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Their Duty, Their Honor

If you ever research nonprofit Board of Directors you will learn that their commitment is often described as “DUTIES,” of which there are three:

1) The Duty of Care, in which board members must exercise reasonable care when making decisions for the organization they represent.
2) The Duty of Loyalty, where board members must never use information they receive for personal gain, avoiding the appearance of conflicts.
3) The Duty of Obedience, where board members must be faithful to the mission of the nonprofit.

Special Olympics New Mexico is very fortunate to have a Board of Directors who not only perform these three duties, but are on course to strengthen our organization in ways we have never experienced. Not only are the members of our board deeply passionate about our organizational sustainability, they are personally honored to represent our athletes and families- and it shows.

The SONM Board of Directors is diverse, with members living in and representing different parts of New Mexico including Los Alamos, Las Cruces, Santa Fe, and Albuquerque. Last week, most of our board members met in Albuquerque and after our meeting we took our first group photo of the year.

Meet The Board! Not pictured: Consuelo Bolagh-Cowder, Steve Soliz, Mike Geier, Kristi Gibbs, and Warren Ellis. 


Special Olympics New Mexico 2019 Executive Committee:
Chairman, Karen Hudson, Hudson Commercial
Past Chairman, Jack Eichorn, The Eichorn Company
1st Vice Chair, Dub Girand, Highway Supply, LLC
2nd Vice Chair, Warren Ellis, Mass Mutual Financial Group SW
Secretary, Ryan Danoff, Michael L. Danoff & Assoc. P. C.
Treasurer, Steve Pino, Century Service Corporation
Board Members:
Ryan Garcia, Wells Fargo
Tom Padilla, HUB International
Craig Amundson, C & E Enterprise, LLC
Consuelo Bolagh-Cowder, Blue Cross and Blue Shield of New Mexico
Mark Wiggins, Mark’s Casa Chevrolet
Mike Geier, Albuquerque Police Department
Sarah Friedman, Special Olympics Athlete
Kristi Gibbs, Old Republic Title
Karen Bailey, US Bank Las Cruces
Art Montoya, Dr. Art Montoya Jr. DDS
Nikki Hooser, Retired Rancher
Connie Johnson, Retired Residential Realtor
Kari Harnick, Harnick Orthodontics
Steve Soliz, KOB 4 Eyewitness News

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Poly Hockey and a little more

Poly Hockey is by far Special Olympics New Mexico’s favorite team sport to watch. Watching our athletes play is as much fun as it is mesmerizing. The athletes love it so much and the rest of us can’t help but follow suit. We absolutely LOVE poly hockey. I could go on and on about this year’s State Championships. My thoughts today aren’t about what happened in the rinks a couple weeks ago, but what happened after the competition- at the Victory Dance.

A young man walked to the table where I was sitting, music blaring around us, and I could tell by the look on his face he had something to say to me. I had not noticed this athlete before- dark hair, high cheek bones- he was a good looking young man. When he spoke his first words to me, he struggled badly to say them. My immediate thought- cerebral palsy. I failed miserably at understanding him until finally, he took out his cell phone and started to text.

“How does Special Olympics raise money?”
“Can I do an online fundraiser?”
“Can Special Olympics help the homeless?”
“Can I compete and volunteer at Summer Games?”
“Can Special Olympics offer yoga?”

When I left the dance that night I couldn’t help but think about that athlete and his questions. Here are my thoughts. Sometimes, we get so focused on serving others – we forget that those whom we serve may also have the desire to do the same for others. Our athletes may struggle to articulate their desires to serve or even find ways or opportunities to do it, but truth be told, helping others brings value to everyone. Serving brings greater meaning to our lives.

I left the Poly Hockey dance committed to finding a place for that young man to help us, and I remain grateful to him for helping me see what would have never been a thought in my mind otherwise.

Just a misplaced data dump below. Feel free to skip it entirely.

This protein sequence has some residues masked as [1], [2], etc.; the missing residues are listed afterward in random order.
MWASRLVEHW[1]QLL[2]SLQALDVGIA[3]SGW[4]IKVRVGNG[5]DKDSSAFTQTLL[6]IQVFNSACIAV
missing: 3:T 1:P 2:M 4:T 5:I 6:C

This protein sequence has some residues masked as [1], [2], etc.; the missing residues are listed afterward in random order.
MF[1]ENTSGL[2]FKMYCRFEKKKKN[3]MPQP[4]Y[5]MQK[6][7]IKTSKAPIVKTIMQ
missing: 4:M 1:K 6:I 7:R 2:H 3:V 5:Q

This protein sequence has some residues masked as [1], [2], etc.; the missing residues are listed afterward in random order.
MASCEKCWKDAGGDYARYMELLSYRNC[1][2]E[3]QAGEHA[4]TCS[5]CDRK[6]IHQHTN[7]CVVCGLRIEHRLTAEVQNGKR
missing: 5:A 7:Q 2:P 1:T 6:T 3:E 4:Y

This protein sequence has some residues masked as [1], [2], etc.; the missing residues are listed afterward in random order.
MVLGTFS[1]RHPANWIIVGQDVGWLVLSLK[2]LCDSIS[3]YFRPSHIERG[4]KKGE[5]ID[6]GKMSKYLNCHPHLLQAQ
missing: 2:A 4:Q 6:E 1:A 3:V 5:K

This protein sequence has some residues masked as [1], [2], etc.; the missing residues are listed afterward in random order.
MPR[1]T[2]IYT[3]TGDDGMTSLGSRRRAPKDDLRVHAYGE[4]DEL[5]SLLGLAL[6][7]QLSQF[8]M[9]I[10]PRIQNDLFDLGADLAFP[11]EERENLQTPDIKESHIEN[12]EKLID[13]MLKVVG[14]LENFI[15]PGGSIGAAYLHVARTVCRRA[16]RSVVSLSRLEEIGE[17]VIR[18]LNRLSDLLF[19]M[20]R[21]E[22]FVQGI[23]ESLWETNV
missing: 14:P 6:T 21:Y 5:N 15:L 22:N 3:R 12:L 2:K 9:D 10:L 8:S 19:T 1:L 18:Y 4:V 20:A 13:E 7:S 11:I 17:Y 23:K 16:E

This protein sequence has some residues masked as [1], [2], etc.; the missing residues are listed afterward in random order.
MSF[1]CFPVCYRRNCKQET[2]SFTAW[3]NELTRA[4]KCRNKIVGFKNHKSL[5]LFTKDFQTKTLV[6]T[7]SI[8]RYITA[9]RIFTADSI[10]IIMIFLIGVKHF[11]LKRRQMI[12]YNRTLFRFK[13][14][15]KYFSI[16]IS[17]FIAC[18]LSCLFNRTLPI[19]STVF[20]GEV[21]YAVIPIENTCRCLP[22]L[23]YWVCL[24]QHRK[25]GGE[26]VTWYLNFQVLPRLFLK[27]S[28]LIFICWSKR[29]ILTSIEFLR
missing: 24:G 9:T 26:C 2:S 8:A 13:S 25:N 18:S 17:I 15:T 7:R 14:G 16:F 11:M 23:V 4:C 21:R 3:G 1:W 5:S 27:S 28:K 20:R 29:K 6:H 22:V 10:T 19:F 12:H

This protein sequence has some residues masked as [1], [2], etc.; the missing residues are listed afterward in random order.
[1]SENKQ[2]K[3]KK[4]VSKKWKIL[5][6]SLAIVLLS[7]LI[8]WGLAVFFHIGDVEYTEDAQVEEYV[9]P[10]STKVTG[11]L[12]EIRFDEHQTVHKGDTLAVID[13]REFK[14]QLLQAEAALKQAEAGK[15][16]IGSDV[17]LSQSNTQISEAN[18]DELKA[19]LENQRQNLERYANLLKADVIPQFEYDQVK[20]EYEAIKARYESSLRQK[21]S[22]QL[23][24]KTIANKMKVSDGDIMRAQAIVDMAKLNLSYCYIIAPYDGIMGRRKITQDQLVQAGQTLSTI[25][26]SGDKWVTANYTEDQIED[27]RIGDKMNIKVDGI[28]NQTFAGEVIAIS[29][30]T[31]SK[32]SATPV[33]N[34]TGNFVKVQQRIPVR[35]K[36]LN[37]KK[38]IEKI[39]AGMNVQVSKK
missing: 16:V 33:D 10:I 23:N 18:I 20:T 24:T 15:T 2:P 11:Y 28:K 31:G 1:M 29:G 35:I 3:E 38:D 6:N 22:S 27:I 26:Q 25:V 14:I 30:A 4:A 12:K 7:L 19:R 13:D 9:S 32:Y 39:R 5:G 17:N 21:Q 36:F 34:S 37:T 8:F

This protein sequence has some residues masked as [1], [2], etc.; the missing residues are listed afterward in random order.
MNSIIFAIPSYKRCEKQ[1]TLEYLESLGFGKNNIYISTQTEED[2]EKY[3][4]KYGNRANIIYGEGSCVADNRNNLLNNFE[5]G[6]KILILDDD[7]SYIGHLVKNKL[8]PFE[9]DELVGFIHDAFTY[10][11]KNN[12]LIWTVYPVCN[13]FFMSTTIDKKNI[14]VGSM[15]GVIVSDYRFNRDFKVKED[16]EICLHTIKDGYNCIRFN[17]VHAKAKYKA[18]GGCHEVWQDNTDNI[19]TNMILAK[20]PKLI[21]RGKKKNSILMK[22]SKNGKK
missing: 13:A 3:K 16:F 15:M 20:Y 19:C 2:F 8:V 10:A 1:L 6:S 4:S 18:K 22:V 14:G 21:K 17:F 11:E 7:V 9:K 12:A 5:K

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“Former State Representative Henry “Kiki” Saavedra has died.”  I have read and heard those words repeatedly the past few days, and each time those words leave me wishing I could see him and thank him – just one more time.

Representative Henry “Kiki” Saavedra served in the New Mexico House of Representatives for 38 years.  Two years after his election, he was appointed to the Appropriations Committee, where as a junior legislator, his support of Special Olympics New Mexico not only shaped our organization’s beginnings, but brought us to where we are today.  Kiki introduced legislation that made New Mexico one of the first states in our country to provide funds so that children and adults with intellectual disabilities could train and compete in sports like their non-disabled peers.

Kiki was a really good baseball player and for a time, his love of sport led him to serve as the Director of Parks and Recreation in Albuquerque.  While there, he made it his mission to help those with developmental disabilities participate in a variety of recreational sports.  He grew to love them and recognized not only how much they loved participating in sport, but also how devalued and unwelcomed they were in our schools, places of business, and even in our neighborhoods.  Kiki knew that as a government official, he could make an impact. Through Special Olympics, he realized he could help change the lives of thousands of our state’s intellectually disabled and their families. He also knew that through Special Olympics, non-disabled New Mexicans would experience in our athletes what he did – kindness, innocence, joy, and unconditional love.  Kiki was committed to making New Mexico a better place to live for everyone.

Webster defines the word champion as “one that does battle for another’s rights or honor.”  For decades, Representative Henry “Kiki” Saavedra truly was THE CHAMPION of the athletes of Special Olympics New Mexico.  He not only made our state funding possible, but for the thousands who could never repay him – he protected it.  He made our state a better place and just one more time, I wish I could thank him for that.






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This past Wednesday was National Law Enforcement Appreciation Day. The day was founded in 2015 to recognize and show appreciation for the men and women who have dedicated their lives to serve and protect. National Law Enforcement Appreciation Day is only celebrated one day a year, but law enforcement officers risk their lives every day, on and off the clock. Every day, the men, women, and children who are family of law enforcement show more strength and support than most of us can imagine. Every day, law enforcement deserve our appreciation and respect.